• Ribs 147 are provided on the outer walls of piston seat 142 to extend to about the inner diameter of the piston 130. Chamber 150 is defined by the inner walls of the piston 130, the inner walls of the body 112 and the outer walls of the piston seat 142.
  • Means for biasing piston 130 against a downward stroke and for biasing it with an upward stroke is provided, and preferably comprises a coil spring 154. The upper end 156 of the coil spring 154 fits into annular chamber 140 in the lower end of piston 130. The lower end 158 of coil spring 154 may be located to act as a stop for the piston seat 142 by acting on the flange 143.
  • An upper valve 160 is positioned in the upper end 132 of piston 130. Upper valve 160 is moveable to open the opening 134 in the upper end 132 of piston 130 during a downward stroke of piston 130 to dispense liquids from the chamber 150. Upper valve 160 is biased to be closed by the action of the biasing means. Upper valve 160 comprises an upper valve seat 164 formed in the upper end 132 of piston 130 and a valve member 162 having a stem 163 extending downwardly through the valve seat 164. Stem 163 is sized and adapted to be slidably fitted inside bore 149 of the smaller diameter segment 148 of piston seat 142. Stem 163 is sized to frictionally engage bore 149. Upper valve 160 is openable to dispense liquid from body 12 and piston 30 by a downward stroke of piston 30 because the upper valve seat 164 moves downwardly while the upper valve member 162 remains held stationary by the frictional engagement of stem 163 in bore 149.
  • A lower valve 166 is positioned in the lower end of body 112. Lower valve 166 is moveable to open the opening 118 in lower end 120 of body 112 during an upward stroke of piston 130, to permit liquid to enter chamber 150. Lower valve 166 is biased to open the opening 118 in the lower end 120 of body 112. Lower valve 166 comprises a lower valve seat 170 formed in the lower end 120 of body 112 and the lower valve member 168 formed on the bottom of piston seat 142. Lower valve 166 is closeable by a downward stroke of piston 130 because of the force applied to the upper valve member 162 by the lower end of an actuator 180 causes the piston seat 142 to move downwardly, thereby seating the lower valve member 168 in the lower valve seat 170. Frictional engagement of the inner walls of the piston 130 with the ribs 147 on the piston seat 142 will similarly operate to close the lower valve 166. In addition, when the piston 130 is sufficiently depressed, the frictional engagement of the inner walls of the piston 130 with the outer walls of the larger diameter segment 144 of the piston seat 142 will cause the lower valve member 166 to close.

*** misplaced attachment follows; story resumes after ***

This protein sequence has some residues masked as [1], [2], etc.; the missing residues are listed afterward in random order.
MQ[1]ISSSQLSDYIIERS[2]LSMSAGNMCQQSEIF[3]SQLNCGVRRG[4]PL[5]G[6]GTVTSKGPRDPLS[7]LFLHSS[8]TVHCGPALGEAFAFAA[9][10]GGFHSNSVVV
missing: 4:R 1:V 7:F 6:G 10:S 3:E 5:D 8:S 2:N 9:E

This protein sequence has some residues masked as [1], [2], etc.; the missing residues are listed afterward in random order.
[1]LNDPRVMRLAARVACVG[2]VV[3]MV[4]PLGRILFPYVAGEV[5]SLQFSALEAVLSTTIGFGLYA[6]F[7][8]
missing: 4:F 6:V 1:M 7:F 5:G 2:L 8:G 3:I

• The actuator 180 may be seated on the upper end of piston 130. Actuator 180 has a nozzle 182 for dispensing liquid, and an upper surface 184 for finger actuation of the pump 110. Actuator 180 is adapted to press on the upper end of the upper valve member 162 after the upper valve 160 opens, and causes stem 163 to telescope inside bore 149 during the terminal portion of a downward stroke of the piston 130.
  • Pump 110 is secured to container 128 by a sealing container closure 186. The flange 122 of body 112 fits into container closure 186. Container closure 186 has a central aperture 188 through which extends the upper end 132 of piston 130. Piston 130 is retained in the body 112 by providing its lower end 136 with a larger diameter than its upper end 132 so that the lower end 136 cannot pass through the aperture 188 of the closure 186. Container closure 186 fits over the neck of the container 128, and may be held in place by screw threads formed on both, or by a snap fit combination.
  • Means for holding piston 130 in place at the bottom of a downward stroke is preferably provided. Preferably, the container closure 186 further comprises a collar 190 extending upwardly from closure 186, and the holding means comprises mating threads 192 and 194 formed on the outer surface of actuator 180 and on the inner surface of collar 190.
  • Preferably the various components of the pump 110 are formed of polymeric materials, preferably polypropylene or polyethylene. The coil spring is preferably formed of stainless steel.